In this code, cell B1 is selected, and then the string "Hello World" is applied to the cell that has been made active. The quotes around the text specify a string value as opposed to a numeric value.
Remember how you chose cell B2 to display the Stop Recording button again? That action shows up as a line of code as well. The macro recorder records every keystroke. The lines of code that start with an apostrophe and colored green by the editor are comments that explain the code or remind you and other programmers the purpose of the code.
VBA ignores any line, or portion of a line, that begins with a single quote. Writing clear and appropriate comments in your code is an important topic, but that discussion is out of the scope of this article. Subsequent references to this code in the article do not include those four comment lines. When the macro recorder generates the code, it uses a complex algorithm to determine the methods and the properties that you intended.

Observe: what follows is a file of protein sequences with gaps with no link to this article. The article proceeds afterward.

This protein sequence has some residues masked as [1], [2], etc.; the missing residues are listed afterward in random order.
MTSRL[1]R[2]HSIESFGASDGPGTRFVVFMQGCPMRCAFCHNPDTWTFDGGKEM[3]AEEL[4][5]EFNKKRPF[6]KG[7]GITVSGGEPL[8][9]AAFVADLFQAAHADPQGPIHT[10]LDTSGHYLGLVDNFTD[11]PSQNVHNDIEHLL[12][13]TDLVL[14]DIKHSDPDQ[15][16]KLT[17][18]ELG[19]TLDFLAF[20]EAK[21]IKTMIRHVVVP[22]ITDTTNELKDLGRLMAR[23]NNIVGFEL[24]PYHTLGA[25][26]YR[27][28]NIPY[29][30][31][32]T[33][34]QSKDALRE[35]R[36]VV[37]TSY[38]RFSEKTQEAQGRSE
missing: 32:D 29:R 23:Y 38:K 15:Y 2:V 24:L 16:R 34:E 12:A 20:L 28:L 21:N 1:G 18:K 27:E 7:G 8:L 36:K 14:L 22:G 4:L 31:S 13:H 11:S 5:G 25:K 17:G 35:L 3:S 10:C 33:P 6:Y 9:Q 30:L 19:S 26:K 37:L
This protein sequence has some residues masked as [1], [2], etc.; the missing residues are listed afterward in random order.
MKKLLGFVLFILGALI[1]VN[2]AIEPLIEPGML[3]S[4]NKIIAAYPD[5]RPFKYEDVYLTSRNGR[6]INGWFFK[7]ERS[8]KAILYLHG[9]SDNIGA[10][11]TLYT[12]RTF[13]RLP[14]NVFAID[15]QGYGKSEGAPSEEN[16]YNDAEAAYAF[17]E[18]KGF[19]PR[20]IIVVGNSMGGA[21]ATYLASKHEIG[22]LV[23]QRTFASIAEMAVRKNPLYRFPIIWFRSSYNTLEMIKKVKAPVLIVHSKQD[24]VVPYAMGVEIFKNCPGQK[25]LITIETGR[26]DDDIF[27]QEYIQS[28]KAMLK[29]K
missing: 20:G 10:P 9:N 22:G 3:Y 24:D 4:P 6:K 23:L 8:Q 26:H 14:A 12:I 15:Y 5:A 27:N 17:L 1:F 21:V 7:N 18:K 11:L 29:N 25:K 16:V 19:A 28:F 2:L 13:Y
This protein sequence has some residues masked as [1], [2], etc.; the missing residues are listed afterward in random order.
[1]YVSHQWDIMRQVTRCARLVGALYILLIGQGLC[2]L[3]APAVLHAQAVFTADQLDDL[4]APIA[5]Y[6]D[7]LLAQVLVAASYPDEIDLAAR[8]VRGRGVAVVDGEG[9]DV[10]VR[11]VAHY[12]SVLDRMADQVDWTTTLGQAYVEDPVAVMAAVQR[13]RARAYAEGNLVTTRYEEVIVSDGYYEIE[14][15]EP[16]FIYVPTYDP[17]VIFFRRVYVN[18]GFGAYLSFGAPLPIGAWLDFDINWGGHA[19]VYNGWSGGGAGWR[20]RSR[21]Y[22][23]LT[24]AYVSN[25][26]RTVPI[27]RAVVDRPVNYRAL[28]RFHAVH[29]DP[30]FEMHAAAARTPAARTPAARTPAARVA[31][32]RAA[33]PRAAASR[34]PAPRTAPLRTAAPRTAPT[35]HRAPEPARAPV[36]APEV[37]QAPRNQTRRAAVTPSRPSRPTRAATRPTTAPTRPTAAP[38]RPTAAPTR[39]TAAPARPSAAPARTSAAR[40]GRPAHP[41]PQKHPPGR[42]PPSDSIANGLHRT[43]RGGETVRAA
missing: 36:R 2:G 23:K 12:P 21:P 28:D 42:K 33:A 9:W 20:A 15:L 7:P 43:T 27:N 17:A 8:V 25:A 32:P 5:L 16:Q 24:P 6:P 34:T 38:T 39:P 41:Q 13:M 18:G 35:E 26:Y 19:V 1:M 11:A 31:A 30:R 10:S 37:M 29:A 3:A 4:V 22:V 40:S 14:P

If you do not recognize a given property, there are many resources available to help you. For example, in the macro that you recorded, the macro recorder generated code that refers to the FormulaR1C1 property. Not sure what that means? The code that you recorded works with Application. The Help system runs a quick search, determines that the appropriate subjects are in the Excel Developer section of the Excel Help, and lists the FormulaR1C1 property. You can choose the link to read more about the property, but before you do, be aware of the Excel Object Model Reference link near the bottom of the window.